Those of you who know me know that I'm a big Cleveland Cavaliers fan. (Being from Cleveland, and into basketball, being a Cavs superfan is not exactly an uncommon occurrence.) However, my Cavs were bounced out of the NBA playoffs this year by the Boston Celtics, who outplayed us by a sizable margin.
The bottom-line reason for the loss? Talent management.
Not to get too deeply into the details, but suffice it to say that the other team's manager (Boston's Doc Rivers) inspired and utilized his talent much more effectively than our company's manager (Mike Brown), and as a result, we were outcoached and outclassed on both sides of the floor. (Also, as a result, Mike Brown just lost his job.)
All of which is a roundabout way of saying that sports have got me thinking and reading a lot about talent management these days (you got to have something to do in the off season!) so Liz Ryan's BusinessWeek article on destructive HR policies was a particularly relevant read.
In hjer article, Ryan calls out five specific policies that "that serve to slow operations and drive away talented employees."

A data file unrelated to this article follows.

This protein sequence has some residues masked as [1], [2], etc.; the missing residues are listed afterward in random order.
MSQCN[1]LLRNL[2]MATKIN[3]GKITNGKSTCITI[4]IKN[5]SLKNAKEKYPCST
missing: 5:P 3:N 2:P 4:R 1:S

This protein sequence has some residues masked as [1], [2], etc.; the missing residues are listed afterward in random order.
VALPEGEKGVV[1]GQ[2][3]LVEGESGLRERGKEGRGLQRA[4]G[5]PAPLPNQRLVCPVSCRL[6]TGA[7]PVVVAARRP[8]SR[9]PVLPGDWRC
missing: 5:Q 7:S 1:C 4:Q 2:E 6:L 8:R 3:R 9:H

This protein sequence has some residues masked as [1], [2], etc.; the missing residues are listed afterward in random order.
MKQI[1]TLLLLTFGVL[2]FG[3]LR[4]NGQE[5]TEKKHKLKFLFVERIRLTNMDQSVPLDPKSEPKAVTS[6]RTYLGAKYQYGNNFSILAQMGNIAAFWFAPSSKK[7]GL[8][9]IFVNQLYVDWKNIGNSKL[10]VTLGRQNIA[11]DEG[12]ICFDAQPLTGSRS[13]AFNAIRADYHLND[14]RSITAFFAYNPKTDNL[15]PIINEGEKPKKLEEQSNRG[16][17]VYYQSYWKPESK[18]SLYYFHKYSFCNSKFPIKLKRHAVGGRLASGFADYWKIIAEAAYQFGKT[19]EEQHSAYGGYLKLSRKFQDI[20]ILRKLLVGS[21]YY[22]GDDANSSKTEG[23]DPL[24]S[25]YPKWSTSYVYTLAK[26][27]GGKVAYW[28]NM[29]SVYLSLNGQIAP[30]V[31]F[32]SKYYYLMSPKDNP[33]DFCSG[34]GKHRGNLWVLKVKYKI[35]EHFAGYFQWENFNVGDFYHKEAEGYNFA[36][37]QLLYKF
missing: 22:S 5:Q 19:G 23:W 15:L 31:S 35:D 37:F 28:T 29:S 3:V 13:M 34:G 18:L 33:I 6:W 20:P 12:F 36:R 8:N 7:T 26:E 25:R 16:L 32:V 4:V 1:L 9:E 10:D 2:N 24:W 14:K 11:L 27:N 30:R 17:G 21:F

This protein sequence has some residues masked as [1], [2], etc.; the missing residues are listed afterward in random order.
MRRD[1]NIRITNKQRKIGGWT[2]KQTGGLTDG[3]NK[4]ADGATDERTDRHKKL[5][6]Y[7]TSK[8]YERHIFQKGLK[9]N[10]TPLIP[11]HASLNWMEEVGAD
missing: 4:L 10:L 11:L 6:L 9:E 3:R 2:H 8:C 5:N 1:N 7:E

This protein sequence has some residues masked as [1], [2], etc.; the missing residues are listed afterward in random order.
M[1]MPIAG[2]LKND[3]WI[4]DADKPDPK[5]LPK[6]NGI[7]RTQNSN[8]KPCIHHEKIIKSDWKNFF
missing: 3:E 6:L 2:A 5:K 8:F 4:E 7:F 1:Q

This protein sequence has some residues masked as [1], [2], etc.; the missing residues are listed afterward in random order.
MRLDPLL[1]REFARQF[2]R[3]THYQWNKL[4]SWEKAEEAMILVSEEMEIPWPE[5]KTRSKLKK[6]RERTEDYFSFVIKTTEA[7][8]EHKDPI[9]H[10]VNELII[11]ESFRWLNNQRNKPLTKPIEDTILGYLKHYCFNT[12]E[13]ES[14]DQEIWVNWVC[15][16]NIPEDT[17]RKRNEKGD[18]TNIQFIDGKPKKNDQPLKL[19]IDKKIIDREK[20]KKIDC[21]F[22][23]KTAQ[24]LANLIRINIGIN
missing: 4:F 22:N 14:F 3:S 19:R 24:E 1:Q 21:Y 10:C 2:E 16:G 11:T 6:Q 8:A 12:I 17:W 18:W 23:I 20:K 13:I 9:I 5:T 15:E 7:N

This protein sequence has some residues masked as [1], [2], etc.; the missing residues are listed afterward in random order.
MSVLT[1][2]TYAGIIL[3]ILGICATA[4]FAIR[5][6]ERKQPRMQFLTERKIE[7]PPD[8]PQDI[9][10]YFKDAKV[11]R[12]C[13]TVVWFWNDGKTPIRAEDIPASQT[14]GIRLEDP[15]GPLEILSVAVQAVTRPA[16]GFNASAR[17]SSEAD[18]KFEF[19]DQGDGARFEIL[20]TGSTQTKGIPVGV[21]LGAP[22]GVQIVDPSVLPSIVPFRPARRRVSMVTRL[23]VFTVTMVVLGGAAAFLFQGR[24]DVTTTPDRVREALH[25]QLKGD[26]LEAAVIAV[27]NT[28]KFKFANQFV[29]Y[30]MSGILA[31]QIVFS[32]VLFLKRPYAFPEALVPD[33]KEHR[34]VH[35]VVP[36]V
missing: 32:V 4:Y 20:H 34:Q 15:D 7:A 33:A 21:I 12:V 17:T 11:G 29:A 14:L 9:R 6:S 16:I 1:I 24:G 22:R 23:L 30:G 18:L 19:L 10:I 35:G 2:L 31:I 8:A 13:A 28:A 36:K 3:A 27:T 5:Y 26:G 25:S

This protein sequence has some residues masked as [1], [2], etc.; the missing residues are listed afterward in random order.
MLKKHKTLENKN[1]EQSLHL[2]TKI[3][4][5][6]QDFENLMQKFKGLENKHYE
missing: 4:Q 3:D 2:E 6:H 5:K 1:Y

According to Ryan, the five biggest HR policy mistakes are:
1. A time-off policy "oblivious to a normal person's entanglements and obligations."
2. A manager-driven transfer policy that "lets employees know that if they can't trust their boss to look out for their interests when an appealing job in the company is available, their best bet is to bail on the organization entirely."
3. An inflexible, fear of liability risk-driven policy of "no references" even for the best/brighest employees, that ensures a burned bridge behind them.
4. The "bereavement leave police" that make employees provide written documentation of a death in the family
5. (And this one is my favorite.) A new class of bad policy -- so-called "theft of time" policy that obsessively tracks time spent on external web sites and seeks to bust employees for non-productive behavior. Ryan says that such policies "make it clear that we really don't know how to manage or evaluate the work our people do. We only know how to count the hours their body is in the seat. That's a management failingand a time-obsessed culture will drive your best people right into your competitors' arms."
All five of these policies are harmful to your companies talent management, development and retention programs.
Unfortunately, the same mismanagement of talent that led superstar LeBron James and a talented cast to miss out on a NBA championship might also be happening at your company.
But you won't have a high-profile, nationally-televised tournament to make you aware of it.